Editor’s Note: As President Obama returns to China, we asked a few national security leaders to weigh in on what you need to know, as they see it from their different perspectives in Congress, policy-making, the military and abroad. China seems to be front-page news only when conflict strikes (See: Ebola, Russia, ISIL). While there is little agreement as to whether China will be a threat or partner to any future security architectures, there is wide agreement the U.S. needs to do more to shape that future.
While the United States has engaged in extended asymmetric conflict over the last decade, the People’s Republic of China has made enormous strides in its military modernization effort and now stands poised to alter the balance of military power in the Indo-Pacific region in its favor. Indeed, in a speech that gained little attention this past summer, Defense Secretary Chuck Hagel concluded that “we are entering an era where American dominance…can no longer be taken for granted.” This is a stunning admission that deserves the full attention of Congress.
Here are a few thoughts on what the United States, and specifically Congress, can do in the years ahead to begin to restore this balance.
Build Momentum in the 114th Congress
How the new Senate majority coordinates with the Republican House to address sequestration and the readiness crisis at the Pentagon will be the defining issue of Republican national security leadership in 2015. Beyond addressing the negative trend lines of the defense budget, decisions in the next Congress will also have major implications for the strategic interaction between the U.S. and China. Critical military investments will need to continue to be made in weapons systems that can enable U.S. forces to perform reconnaissance and strike missions from greater ranges and with more persistence and stealth. More specifically, in the fiscal year 2016 budget we will need to ensure we get the requirements right for the Navy’s combat drones and build new momentum for programs in the undersea domain. I am also eager to continue an aggressive oversight effort to explore how the Defense Department, the services and U.S. Pacific Command are addressing the operational challenges our forces face in the region. Two important areas where we turned our focus in FY15 that have not receive enough attention are munitions and maritime logistics. Next year, it will be beneficial to work with the committee, including the Readiness and Strategic Forces subcommittees, to understand how the ballistic and cruise missile threat from China is impacting our operational resiliency. I am also eager to learn more about the “3rd Offset Strategy” initiative that Secretary Hagel has tasked Deputy Secretary Bob Work with developing.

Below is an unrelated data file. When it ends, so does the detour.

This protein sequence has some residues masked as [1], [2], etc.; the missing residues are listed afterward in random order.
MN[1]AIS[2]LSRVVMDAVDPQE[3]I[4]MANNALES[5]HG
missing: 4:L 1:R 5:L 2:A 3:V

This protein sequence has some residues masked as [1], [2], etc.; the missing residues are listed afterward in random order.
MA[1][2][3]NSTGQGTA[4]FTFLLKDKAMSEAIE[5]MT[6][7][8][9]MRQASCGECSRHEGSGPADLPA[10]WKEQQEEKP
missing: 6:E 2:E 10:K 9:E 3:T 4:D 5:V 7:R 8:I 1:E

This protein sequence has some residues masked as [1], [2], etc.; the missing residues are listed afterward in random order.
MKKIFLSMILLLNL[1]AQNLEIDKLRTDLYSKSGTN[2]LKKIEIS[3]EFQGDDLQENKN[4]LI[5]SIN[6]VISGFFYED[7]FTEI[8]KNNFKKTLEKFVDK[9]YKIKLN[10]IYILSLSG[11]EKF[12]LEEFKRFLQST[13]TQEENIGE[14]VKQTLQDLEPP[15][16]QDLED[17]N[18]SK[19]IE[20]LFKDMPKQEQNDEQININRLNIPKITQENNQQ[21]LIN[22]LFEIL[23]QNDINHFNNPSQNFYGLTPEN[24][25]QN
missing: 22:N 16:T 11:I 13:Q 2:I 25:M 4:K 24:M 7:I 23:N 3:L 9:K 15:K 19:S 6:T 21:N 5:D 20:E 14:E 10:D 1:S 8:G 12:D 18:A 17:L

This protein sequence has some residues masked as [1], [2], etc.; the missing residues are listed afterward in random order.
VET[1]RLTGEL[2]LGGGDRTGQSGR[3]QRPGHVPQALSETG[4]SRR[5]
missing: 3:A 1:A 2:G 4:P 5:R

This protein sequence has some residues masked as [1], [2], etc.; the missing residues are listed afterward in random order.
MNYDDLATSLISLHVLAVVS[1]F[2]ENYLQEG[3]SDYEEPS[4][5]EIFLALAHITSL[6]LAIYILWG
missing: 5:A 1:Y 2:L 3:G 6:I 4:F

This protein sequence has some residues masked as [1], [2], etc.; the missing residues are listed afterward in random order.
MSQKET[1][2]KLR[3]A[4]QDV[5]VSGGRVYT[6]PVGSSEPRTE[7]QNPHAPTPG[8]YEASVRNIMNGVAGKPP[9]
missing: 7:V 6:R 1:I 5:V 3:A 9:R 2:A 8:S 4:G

Construct a Congressional-Think Tank Ideas Network
Too often the Congress and the professional staff on the Armed Services Committee have relied solely on the Pentagon and the military services for the answers to our questions. While private think tanks have done a better job in recent years of bringing their ideas to Capitol Hill, we in Congress need to be more cognizant of the benefits of reaching into this community and building new advisory networks. Several times this year I have invited small groups of individuals from across the think tank community to my office for conversations that have helped shape our seapower bill, hearing agenda and further policy oversight. I want to regularize these think tank networks to inform my colleagues and my own oversight efforts in 2015.
Lay The Foundation for the 115th Congress and Beyond
Although the budget work Congress does may be an annual process, we have to make it a regular exercise to consider how the military we are investing in each year will be situated for the war-fighting regimes we will face in the future. There are new capabilities for the 2020s that we must keep on track, including the Ohio-class submarine replacement, and a new long-range bomber. We also need to focus on developing new concepts of operation for conducting naval resupply missions in contested maritime environments, conducting joint operations in a communications degraded or denied environment and conducting air operations from austere, dispersed, or degraded airfields. Finally, we need to develop a munitions strategy that focuses on deploying new advanced munitions for land-attack, anti-surface, and mine warfare, and, just as importantly, procuring a healthy stockpile to have in storage ashore and afloat in the region.